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Friday, 5 November, 1999, 14:57 GMT
Tom Winsor: Mad about trains
Tom Winsor
Tom Winsor: Top lawyer, rail regulator and train fanatic
Tom Winsor, the rail regulator, has long been a critic of the way in which the privatised rail network is run.

Appointed in July 1999 to oversee Railtrack - the company responsible for Britain's stations and track - Winsor was a watchdog feared by some in the industry.

paddington
The commuting regulator aims to get fellow passengers moving
Although his fanatical interest in trains was sparked only a few years ago, the former lawyer has an almost unrivalled understanding of the sector.

While a partner at top City law firm Denton Hall, Winsor headed the railway department - offering advice to rail companies and those seeking an operating licence.

In 1993, the Dundee-born lawyer was seconded to help the then rail regulator, John Swift, plan for the privatisation of the state-owned rail network.

Winsor advocated a "clawback" the Treasury could use to reclaim money, should the new rail bosses make huge post-privatisation profits.

former rail regulator John swift
John Swift rejected 'clawback'
Swift rejected the plan, dooming his own career as rail regulator. Winsor's stand allowed him to escape from the widely criticised privatisation with his reputation intact.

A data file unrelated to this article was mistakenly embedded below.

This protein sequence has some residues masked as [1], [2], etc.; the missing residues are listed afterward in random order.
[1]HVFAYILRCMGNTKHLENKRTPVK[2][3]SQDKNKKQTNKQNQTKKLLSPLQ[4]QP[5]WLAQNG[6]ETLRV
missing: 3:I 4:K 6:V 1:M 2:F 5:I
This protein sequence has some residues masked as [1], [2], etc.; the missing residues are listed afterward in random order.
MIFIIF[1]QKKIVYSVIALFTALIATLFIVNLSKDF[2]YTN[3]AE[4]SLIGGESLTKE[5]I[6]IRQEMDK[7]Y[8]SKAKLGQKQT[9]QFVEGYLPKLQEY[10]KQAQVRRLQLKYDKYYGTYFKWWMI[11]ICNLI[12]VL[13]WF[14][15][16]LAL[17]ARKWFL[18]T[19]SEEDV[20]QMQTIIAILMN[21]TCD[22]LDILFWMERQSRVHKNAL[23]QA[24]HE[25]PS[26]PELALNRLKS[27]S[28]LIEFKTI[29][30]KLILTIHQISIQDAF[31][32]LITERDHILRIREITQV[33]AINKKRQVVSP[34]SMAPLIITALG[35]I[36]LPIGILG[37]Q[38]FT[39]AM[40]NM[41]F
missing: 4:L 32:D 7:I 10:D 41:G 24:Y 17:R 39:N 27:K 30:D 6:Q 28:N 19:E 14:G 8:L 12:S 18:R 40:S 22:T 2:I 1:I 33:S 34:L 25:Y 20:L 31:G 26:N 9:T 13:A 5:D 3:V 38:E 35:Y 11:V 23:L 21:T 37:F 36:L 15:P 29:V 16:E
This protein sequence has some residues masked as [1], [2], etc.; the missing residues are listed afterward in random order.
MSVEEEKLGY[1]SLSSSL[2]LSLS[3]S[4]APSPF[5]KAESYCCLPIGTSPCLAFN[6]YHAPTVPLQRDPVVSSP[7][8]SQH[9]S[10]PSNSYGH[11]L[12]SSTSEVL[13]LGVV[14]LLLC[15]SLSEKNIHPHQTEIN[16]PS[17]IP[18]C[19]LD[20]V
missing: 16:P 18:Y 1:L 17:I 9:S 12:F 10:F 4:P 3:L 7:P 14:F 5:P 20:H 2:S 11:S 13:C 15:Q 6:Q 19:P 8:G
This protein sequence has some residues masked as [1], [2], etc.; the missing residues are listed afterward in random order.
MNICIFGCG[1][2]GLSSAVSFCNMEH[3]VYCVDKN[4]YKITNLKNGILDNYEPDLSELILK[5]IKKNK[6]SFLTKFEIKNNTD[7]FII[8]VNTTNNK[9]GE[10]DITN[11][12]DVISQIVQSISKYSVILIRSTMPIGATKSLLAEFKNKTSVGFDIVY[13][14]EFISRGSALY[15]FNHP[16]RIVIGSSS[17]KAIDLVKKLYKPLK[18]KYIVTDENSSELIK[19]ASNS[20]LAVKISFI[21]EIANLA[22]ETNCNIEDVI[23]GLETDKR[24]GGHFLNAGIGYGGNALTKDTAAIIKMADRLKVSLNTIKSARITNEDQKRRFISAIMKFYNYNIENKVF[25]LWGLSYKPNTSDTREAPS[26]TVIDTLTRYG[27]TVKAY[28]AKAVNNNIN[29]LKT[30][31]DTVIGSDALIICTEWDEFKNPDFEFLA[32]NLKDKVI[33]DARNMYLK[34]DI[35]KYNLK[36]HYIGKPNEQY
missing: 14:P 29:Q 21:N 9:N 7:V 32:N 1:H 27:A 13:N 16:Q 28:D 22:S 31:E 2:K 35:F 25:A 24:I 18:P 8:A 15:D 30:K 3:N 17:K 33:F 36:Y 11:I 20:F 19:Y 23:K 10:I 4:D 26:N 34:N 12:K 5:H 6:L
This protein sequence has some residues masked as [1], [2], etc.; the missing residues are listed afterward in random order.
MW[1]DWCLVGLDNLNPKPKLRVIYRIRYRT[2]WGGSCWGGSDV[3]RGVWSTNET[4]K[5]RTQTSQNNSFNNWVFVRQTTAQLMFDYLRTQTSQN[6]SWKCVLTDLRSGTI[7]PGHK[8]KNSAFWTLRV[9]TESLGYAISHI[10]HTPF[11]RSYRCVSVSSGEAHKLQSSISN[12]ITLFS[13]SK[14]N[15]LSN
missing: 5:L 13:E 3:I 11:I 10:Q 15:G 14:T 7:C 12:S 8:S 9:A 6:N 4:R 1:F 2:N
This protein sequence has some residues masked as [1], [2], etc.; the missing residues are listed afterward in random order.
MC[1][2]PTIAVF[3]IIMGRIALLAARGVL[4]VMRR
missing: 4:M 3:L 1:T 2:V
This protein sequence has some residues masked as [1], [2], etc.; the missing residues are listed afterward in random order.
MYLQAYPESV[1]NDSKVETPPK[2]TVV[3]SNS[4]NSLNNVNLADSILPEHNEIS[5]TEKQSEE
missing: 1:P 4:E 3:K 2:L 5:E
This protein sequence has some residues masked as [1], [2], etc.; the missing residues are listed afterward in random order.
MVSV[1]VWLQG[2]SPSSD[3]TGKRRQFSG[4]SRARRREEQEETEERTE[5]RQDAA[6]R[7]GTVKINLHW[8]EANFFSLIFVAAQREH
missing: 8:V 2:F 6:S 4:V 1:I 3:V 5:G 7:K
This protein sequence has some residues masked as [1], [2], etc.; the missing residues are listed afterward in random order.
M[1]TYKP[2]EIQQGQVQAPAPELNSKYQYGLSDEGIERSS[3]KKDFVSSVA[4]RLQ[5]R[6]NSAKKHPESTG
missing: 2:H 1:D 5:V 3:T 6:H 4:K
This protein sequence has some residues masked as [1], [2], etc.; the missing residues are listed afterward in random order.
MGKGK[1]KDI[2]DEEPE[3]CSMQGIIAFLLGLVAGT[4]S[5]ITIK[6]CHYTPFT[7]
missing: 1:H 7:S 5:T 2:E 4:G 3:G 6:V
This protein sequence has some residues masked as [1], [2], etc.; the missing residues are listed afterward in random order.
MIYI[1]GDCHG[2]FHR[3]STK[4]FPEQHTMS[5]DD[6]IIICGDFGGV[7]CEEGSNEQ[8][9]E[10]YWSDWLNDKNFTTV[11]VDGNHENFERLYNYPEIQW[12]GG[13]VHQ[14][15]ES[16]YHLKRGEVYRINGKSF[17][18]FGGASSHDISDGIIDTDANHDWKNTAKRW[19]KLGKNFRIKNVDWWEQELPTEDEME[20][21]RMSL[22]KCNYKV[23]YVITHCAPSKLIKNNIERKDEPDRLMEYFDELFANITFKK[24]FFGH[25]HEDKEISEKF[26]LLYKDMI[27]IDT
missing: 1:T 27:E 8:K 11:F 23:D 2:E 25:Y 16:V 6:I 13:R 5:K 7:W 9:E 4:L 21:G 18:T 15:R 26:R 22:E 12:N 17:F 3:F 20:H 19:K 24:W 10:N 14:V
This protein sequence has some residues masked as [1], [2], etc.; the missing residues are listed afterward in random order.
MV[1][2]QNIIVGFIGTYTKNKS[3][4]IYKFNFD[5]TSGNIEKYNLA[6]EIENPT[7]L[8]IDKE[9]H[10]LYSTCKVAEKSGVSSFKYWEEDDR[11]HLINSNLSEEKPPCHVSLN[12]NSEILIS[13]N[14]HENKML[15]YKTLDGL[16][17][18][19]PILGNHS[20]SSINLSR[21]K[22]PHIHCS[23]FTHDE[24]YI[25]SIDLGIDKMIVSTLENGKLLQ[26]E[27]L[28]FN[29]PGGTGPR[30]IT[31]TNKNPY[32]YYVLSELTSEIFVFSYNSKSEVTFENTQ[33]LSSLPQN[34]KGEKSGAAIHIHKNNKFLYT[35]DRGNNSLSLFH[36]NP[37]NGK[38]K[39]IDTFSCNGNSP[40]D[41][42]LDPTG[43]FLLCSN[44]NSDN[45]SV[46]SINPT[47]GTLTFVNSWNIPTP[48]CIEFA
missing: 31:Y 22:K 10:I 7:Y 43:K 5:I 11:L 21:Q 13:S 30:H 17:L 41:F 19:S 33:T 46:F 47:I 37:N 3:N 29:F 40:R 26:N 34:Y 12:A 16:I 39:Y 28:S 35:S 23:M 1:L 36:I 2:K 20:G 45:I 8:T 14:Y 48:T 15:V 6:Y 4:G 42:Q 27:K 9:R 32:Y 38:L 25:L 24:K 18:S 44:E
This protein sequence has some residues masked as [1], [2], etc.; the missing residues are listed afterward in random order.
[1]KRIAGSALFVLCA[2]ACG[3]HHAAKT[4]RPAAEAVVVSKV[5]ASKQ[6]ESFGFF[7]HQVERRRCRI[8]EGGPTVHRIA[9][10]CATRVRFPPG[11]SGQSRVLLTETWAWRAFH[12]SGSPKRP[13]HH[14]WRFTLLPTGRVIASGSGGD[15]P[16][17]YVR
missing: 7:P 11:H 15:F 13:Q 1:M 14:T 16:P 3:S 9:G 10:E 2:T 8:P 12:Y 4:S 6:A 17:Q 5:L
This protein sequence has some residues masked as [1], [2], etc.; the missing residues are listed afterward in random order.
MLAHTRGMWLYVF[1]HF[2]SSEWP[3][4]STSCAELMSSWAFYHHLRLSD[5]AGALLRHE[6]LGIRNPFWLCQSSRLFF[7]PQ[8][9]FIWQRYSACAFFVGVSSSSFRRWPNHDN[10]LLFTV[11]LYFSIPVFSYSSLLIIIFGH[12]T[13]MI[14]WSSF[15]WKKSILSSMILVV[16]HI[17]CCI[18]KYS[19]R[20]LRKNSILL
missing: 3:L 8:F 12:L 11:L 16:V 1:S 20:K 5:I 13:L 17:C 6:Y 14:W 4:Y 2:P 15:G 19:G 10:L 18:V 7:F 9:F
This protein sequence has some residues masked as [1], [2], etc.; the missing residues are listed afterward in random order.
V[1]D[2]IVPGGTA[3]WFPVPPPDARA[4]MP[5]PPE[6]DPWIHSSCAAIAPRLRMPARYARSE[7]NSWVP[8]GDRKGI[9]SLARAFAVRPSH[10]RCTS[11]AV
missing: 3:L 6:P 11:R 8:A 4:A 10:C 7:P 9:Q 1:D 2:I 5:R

With profits soaring in the sector, Deputy Prime Minister John Prescott accepted Swift's resignation in September 1998.

Winsor led the field of potential successors, with supporters suggesting that his encyclopedic knowledge of rail law and the industry structure would see him "hit the ground running".

A columnist for the trade journal Modern Railways, the 42-year-old made clear his views that a tough watchdog could resolve all the ills of the rail network.

Tom Winsor
Winsor aimed to 'hit the ground running'
A commuter himself, the Labour party member concluded that strong regulation could deliver all the benefits of renationalisation without the cost to the taxpayer.

Winsor beat a number of contenders for the 165,000-a-year post, including caretaker regulator Chris Bolt - who was slammed in the press for being too soft on Railtrack.

The Scot's selection was opposed by some in the civil service and in the boardroom.

Although independent, Winsor has just the close relationship with the government and taste for action many feared.

Despite taking a cut in wages - 200,000, by some estimates - to become rail regulator, Winsor has set about his task with zeal.

John Prescott and tom Winsor
On track: Prescott and Winsor
Within days of taking office, he was backing his demands that Railtrack upgrade their track and signals with the threat of unlimited fines.

Complaining that rail companies were showing "ill-disguised contempt" for their customers, Winsor set rigorous targets for improvement.

Railtrack was set the task of reducing passenger delays by up to 14% before March 2000. If the company failed, Winsor vowed to impose a penalty of up to 40m - the money to be poughed back into the industry.

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See also:

04 Nov 99 | The Company File
Railtrack profits spark anger
26 Aug 99 | The Company File
Railtrack network under fire
19 Aug 99 | UK
Railtrack faces 40m fine
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